Playing from Strength: Canada's Trade Deal Priorities for Financial Services
36 Pages Posted: 1 Dec 2016
Date Written: November 29, 2016
The financial services sector plays a crucial role in the growth of the Canadian economy. How and where Canada looks abroad for opportunities will be critical in determining the future success of this industry.
The announcement by the United States President-elect that he would withdraw his country’s signature from the recently concluded Trans Pacific Partnership, may in fact create the conditions for a flurry of negotiations aimed at concluding narrower deals.
This Commentary summarizes the important competitive strengths that Canada has built in financial and related services, and ranks the markets which Canadian trade policymakers should prioritize in order to exploit these advantages. To evaluate high priority countries for Canada’s trade negotiators, we created a ranking methodology. Specifically, we sought to answer two questions that evaluate attractiveness and feasibility respectively:
• Where would opening up trade in financial services provide the greatest benefit to the Canadian economy? • Where is it most realistic, given what we already know about these particular countries?
Results from analyzing these two questions suggest a set of five priority markets. First, is the continued importance of TPP signatories, Mexico, the United States, and Chile, all of which Canada has agreements with, as well as Australia, Japan, Malaysia and Vietnam, with which Canada does not. Although the TPP is unlikely to survive, something like it, or a “plan B” involving the TPP signatory countries, should be on the Canadian government’s agenda.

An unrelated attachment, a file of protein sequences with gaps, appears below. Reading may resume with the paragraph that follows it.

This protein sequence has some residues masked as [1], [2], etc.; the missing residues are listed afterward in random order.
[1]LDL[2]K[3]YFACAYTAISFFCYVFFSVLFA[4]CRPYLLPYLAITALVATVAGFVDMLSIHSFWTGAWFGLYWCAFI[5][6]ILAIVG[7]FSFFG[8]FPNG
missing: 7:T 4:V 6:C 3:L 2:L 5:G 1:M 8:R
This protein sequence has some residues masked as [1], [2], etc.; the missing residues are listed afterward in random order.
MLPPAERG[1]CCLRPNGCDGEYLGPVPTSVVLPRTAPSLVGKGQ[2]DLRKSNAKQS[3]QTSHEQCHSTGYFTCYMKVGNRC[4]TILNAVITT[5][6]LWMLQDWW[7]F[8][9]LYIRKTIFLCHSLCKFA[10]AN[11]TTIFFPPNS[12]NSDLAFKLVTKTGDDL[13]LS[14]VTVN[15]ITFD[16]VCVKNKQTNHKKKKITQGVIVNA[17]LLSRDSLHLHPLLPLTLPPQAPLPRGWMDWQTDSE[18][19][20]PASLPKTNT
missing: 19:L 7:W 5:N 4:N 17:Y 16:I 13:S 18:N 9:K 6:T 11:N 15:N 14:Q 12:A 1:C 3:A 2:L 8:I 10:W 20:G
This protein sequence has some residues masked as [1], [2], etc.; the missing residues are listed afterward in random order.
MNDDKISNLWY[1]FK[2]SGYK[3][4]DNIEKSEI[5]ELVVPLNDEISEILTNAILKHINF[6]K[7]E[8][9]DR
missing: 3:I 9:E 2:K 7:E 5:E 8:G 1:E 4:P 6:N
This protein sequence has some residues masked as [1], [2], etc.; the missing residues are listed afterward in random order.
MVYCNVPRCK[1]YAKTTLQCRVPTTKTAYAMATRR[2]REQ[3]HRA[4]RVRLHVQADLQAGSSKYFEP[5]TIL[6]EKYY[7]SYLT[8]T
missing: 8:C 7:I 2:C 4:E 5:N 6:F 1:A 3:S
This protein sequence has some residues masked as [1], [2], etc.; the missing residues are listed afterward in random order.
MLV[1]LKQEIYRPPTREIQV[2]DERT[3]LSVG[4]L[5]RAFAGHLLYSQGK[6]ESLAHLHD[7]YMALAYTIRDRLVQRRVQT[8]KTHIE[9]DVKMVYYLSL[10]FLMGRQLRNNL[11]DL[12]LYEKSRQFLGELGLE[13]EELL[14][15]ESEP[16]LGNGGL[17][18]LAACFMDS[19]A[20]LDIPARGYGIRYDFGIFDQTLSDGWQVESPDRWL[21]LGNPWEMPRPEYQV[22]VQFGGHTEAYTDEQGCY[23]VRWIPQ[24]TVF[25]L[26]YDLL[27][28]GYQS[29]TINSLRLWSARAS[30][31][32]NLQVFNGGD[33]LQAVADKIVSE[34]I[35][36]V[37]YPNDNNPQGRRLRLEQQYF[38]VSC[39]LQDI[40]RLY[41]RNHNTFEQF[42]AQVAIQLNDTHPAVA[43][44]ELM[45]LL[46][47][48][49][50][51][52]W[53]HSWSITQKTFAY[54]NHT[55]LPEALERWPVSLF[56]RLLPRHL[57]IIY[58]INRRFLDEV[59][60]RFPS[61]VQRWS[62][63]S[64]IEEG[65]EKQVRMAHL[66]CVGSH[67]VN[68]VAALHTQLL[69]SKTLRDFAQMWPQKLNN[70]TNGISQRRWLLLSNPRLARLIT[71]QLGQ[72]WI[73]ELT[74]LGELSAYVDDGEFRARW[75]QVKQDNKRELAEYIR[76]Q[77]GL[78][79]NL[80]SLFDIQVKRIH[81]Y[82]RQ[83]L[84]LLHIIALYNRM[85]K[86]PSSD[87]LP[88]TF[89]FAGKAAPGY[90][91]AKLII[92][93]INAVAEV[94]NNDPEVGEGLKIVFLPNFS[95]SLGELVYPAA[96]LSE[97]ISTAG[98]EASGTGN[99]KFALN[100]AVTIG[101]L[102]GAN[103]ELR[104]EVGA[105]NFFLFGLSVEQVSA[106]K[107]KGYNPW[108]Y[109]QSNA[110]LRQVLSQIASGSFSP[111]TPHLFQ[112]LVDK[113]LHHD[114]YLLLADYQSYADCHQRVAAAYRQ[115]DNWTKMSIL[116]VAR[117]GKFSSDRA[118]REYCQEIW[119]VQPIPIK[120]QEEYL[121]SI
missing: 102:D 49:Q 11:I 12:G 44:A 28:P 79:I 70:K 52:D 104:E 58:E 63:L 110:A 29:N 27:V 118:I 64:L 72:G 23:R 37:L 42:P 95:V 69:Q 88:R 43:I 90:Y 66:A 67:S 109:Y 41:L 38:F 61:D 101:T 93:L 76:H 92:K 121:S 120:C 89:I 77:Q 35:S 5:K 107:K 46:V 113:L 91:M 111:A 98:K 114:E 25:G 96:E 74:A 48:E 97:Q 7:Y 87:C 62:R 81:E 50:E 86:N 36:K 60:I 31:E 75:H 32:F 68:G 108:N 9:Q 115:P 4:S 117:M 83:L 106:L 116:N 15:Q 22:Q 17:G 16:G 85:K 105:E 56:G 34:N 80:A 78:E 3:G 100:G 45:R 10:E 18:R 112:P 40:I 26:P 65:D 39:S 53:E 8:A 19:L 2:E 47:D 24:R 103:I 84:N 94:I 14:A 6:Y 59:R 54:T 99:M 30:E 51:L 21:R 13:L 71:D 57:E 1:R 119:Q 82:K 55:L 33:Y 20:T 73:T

China is next on our priority list. From an attractiveness standpoint, China ranks at the top, as it is a fast-growing emerging market but remains fairly closed, meaning there is much potential in principle for a trade agreement with that country to have a positive impact on Canada.
The next country on our priority list, India, is another large emerging economy that is strong from an attractiveness perspective but with whom our assessment of the feasibility of doing a deal is less glowing. Nevertheless, despite labour market concerns that have derailed previous attempts to conclude a trade agreement, India remains a strong candidate.
ASEAN countries such as the Philippines, Indonesia and Thailand continue to be valuable targets for Canadian trade negotiators. All have different strengths and weaknesses, but both individually and as a group they offer much from a Canadian perspective.
In the Americas, we suggest that smaller partners such as the Dominican Republic could be new and interesting targets for Canada. While not themselves powers in financial services, they have shown a clear interest in liberalizing trade, including in services, and have good growth prospects in the heart of what is a fast-evolving Caribbean basin.
Even in the current environment, Canada can likely successfully promote services trade liberalization, focusing on areas of existing and emerging advantages such as financial and related services – many of which it shares with the United States – and on markets that are likely to be more promising and receptive. Such sectoral and bilateral approaches continue to hold a lot of potential for growth.
Keywords: Trade and International Policy
JEL Classification: F13, F65, G18
Suggested Citation: Suggested Citation